What is an EICR?
An electrical installation condition report or EICR is an inspection of the electrical installation and wiring within a property to identify any faults and ensure compliance with the current British Standard for electrical safety (BS 7671).
Just like having your boiler serviced, an EICR ensures that your property is safe and alerts you to any electrical faults that are present or developing that could pose a risk to the occupants of the building.
An EICR can only be carried out by a competent and qualified person. For example, a qualified electrician registered with a recognised scheme such as NICEIC.
Following the test, the competent person will issue you with an EICR certificate detailing any potential dangers that were found. Dependent on the danger present, remedial work may be required before the test can be marked as satisfactory.
What’s Inspected During an EICR?
Throughout the inspection, several electrical components will be checked including the consumer unit (fuse box), sockets, plugs, lights, earthing & bonding and electrical cables. An inspection for an electrical safety certificate will consist of:
- Visual Inspection – A visual inspection is a series of basic checks to identify any noticeable signs of deterioration or damage such as damaged cables or scorch marks.
- Dead Testing – Dead testing checks the continuity, insulation, resistance and polarity of the installation.
- Live Testing – Live testing checks disconnection efficiency to ensure that the electrics can quickly shut down if required to prevent risks and minimise damage.
- RCD Testing – RCD tests check the RCDs (Residual-Current Devices) which are safety devices designed to prevent fatal electric shocks and electrical fires.
How Often Do I Need an EICR?
The recommended frequencies for an EICR vary dependant on the type of property you own:
- Landlords / Rental Property / HMOs – As of July 2020, landlords are legally obliged to have an EICR carried out once every 5 years and at the start of new tenancies by a qualified. Landlords must provide a copy to their tenants and local authority if requested.
- Business Premises – Whilst there are no laws around frequencies for EICRs, as a business, you must keep your employees safe by law. For this reason, it is recommended that an EICR is carried out every 5 years or when you move premises.
- Homeowners / Domestic Properties – If you are a homeowner, it is generally recommended that you have an EICR carried out every 10 years. Additionally, you should have an EICR carried out if you are selling the property or moving into a new property.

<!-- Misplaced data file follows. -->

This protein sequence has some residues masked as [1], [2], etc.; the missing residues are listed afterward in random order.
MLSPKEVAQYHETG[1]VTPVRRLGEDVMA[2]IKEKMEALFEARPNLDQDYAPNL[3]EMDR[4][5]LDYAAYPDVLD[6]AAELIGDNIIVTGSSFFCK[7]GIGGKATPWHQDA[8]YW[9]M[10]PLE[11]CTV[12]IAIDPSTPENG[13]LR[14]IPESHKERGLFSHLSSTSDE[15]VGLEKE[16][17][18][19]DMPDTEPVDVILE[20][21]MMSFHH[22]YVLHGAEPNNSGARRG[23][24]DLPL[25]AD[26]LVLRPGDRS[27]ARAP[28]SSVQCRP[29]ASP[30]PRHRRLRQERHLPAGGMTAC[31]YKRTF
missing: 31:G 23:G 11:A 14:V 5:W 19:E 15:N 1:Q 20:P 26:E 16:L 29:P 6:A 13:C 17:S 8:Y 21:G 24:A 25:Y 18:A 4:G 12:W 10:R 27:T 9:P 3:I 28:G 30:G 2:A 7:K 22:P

- Leisure Centres – In leisure complexes, an EICR should be carried out every 3 years.
An exception to these frequencies applies to any premises with a swimming pool where an EICR is required annually.
EICR Observation Codes
Throughout the safety tests, our electrician will record observation codes in line with the severity of the issue and the danger it poses. The classification codes that may be found on an EICR report include:
- Code 1 (C1) – This means ‘Danger Present’ and indicates that there is a risk of injury. Remedial work will be required immediately.
- Code 2 (C2) – This means ‘Potentially Dangerous’ and indicates that it is likely to pose a risk in the future. Remedial work will be required immediately.
- Code 3 (C3) – This means ‘Improvement Recommended’ and indicates that whilst there is no immediate danger, the safety of the installation could be improved if remedied.
With observation codes C1 or C2 present on the electrical installation condition report, the report would be marked as ‘unsatisfactory’ and remedial work would need to be undertaken.
However, if only observation code C3 is found, the report would be marked as ‘satisfactory’. It would be the decision of the building owner to undertake remedial work for any issues marked as C3.
What Happens After an EICR?
After the electrical inspection report has been carried out, you will be issued the results. If your property meets the standards, the report will be marked as satisfactory.
If parts of the installation present an immediate or future risk as per the EICR observation codes, the report will be classed as ‘unsatisfactory’ and remedial work will need to be carried out to bring the installation up to standard.
Be sure to keep your EICR certificate in a safe place as it may be requested by local authorities, insurance companies, tenants or new residents of the building amongst others.